Frances Ha

Full disclosure – I honestly didn’t expect to like this one. The oh so kooky trailer, the hipster hype, the unbearable tweeness of being… I already had a good Frances Ho Hum line ready to roll.

Maybe if I’d gone with higher expectations I would have been a bit disappointed, but Frances Ha is funny, clever and just the right side of knowing. It’s not the best comedy of the year, as the posters proclaim – and it didn’t get many belly laughs at the screening I was in, apart from the crisp-eating man behind me who guffawed at the final reveal. But I definitely released a wry smile now and again that I couldn’t put down to trapped wind… which is more than good enough for a rainy afternoon.

Frances is 27, living with her best friend in Brooklyn and trying to make a living as a dancer. But as her dreams start to dissolve, and her friends start moving on without her, she’s left scrabbling for rent money and relying on their goodwill to get by. You do feel for those friends, Frances is massively irritating – she has an almost autistic lack of ability to read other people, talks for too long about the wrong things and doesn’t know when to make her excuses and leave. Gerwig’s skill as an actress is such that despite all this, Frances is never unlikable. It would be a pretty shit film if she was. But Gerwig plays her with warmth and sympathy, never hiding the growing sense of panic underneath her relentlessly chirpy disposition.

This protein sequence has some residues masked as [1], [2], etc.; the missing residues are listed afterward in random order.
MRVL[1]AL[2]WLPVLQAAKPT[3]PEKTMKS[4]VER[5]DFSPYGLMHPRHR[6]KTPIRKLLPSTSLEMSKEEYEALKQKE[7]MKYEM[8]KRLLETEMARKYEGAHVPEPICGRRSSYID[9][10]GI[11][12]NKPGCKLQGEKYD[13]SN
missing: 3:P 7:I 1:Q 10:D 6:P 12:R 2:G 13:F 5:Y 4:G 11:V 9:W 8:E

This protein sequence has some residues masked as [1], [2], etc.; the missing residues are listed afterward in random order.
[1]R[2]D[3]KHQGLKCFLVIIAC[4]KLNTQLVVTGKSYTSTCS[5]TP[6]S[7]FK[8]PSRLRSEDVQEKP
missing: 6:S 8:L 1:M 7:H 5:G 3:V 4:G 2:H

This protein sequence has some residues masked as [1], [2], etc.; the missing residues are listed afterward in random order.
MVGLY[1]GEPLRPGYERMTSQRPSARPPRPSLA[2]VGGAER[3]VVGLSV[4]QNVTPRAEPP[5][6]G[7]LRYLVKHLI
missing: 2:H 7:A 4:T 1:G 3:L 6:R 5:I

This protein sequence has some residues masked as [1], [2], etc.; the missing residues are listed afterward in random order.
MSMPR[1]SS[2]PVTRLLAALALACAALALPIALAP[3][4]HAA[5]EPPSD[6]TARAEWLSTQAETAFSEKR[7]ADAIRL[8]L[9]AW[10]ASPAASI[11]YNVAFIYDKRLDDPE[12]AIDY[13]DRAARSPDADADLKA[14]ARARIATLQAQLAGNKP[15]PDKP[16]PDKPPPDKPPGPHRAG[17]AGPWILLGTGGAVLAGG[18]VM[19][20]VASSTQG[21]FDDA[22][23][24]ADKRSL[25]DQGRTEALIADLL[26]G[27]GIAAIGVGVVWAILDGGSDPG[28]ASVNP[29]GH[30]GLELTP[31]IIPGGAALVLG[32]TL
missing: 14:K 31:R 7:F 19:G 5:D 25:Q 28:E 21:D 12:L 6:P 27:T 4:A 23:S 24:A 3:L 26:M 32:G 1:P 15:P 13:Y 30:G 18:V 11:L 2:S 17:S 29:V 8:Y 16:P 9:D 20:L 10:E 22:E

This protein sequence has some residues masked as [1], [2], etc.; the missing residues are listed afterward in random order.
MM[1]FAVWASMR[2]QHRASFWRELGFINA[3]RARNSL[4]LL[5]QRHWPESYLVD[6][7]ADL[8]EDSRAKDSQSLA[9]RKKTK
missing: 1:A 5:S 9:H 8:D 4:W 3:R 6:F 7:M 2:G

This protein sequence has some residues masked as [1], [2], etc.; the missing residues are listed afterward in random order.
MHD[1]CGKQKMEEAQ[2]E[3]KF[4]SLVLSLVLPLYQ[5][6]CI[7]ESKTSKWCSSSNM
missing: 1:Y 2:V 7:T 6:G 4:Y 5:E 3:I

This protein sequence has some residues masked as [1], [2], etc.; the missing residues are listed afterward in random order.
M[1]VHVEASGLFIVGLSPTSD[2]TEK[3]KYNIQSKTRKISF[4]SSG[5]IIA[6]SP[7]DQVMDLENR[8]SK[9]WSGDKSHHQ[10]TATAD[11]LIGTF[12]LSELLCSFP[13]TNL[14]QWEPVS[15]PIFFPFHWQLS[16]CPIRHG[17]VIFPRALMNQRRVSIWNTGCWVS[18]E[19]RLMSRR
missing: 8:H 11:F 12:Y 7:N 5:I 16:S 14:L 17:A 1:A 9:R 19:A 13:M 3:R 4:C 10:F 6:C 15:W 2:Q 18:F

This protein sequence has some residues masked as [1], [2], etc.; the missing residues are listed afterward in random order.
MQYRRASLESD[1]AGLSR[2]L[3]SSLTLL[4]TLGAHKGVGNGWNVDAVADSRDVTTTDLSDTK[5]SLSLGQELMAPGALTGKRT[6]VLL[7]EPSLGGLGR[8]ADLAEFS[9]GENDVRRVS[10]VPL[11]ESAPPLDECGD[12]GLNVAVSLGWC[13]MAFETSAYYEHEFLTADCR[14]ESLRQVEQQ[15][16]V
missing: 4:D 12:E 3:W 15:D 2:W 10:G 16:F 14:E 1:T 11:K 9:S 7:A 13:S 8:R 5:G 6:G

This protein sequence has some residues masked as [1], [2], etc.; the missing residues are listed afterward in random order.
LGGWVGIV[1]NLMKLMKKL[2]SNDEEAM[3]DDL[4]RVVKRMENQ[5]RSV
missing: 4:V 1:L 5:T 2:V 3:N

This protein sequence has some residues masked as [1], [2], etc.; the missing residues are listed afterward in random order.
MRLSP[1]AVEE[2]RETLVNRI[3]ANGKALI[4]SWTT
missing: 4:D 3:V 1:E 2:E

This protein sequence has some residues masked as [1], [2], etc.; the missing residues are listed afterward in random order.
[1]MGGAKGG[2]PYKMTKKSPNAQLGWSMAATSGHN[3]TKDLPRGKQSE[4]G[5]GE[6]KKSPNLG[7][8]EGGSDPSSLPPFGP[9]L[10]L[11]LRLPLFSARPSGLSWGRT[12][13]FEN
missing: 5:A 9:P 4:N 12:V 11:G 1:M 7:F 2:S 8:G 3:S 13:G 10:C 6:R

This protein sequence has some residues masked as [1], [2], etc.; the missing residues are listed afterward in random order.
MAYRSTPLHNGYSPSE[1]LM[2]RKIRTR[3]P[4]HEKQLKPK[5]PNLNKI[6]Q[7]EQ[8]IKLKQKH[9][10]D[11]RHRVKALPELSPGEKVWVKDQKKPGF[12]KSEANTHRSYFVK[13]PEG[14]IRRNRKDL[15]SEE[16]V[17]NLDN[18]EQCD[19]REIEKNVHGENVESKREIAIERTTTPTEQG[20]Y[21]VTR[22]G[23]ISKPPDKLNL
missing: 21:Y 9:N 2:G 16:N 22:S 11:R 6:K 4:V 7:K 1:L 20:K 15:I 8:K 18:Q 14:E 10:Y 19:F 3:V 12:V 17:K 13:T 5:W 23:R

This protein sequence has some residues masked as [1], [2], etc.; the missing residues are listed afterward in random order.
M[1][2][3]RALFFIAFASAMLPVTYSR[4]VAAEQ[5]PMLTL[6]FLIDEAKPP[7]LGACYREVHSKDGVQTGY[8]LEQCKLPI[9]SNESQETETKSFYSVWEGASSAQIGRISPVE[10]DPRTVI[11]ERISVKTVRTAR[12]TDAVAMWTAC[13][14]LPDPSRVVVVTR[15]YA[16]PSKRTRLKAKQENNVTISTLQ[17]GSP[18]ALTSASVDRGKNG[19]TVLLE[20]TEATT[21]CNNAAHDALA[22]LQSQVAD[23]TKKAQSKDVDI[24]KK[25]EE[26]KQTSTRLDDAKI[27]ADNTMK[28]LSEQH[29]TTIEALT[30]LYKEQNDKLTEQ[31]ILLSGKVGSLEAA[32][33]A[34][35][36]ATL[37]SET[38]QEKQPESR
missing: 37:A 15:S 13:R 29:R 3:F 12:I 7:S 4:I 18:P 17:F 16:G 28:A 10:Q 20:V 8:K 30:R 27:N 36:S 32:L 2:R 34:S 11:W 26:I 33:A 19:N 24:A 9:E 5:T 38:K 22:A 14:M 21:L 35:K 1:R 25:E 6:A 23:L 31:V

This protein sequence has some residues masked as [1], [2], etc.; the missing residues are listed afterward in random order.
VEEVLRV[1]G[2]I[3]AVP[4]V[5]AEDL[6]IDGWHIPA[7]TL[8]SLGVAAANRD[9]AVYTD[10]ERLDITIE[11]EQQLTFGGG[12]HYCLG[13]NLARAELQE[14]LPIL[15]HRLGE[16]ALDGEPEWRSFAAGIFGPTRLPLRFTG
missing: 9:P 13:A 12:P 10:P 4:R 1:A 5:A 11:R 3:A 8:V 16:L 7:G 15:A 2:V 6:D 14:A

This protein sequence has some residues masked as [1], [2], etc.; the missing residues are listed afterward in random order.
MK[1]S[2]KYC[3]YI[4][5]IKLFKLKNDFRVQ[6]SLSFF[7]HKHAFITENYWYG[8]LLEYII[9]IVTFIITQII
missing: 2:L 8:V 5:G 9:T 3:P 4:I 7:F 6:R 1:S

Written by Gerwig and her partner Noah Baumbach (who directs), there is certainly a whiff of early Woody Allen here, in the precise quirks of language and the arty black and white portrayal of New York. And while it’s not quite as good as it thinks it is, there’s lots to enjoy.

[Oh, and the scene of Frances dancing through the streets of New York to Bowie’s Modern Love is sublime. I would have recreated it on my way home through the mean streets of Muswell Hill, but it was raining.]

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One comment

  1. Pingback: While We’re Young | Rosebud's Revenge

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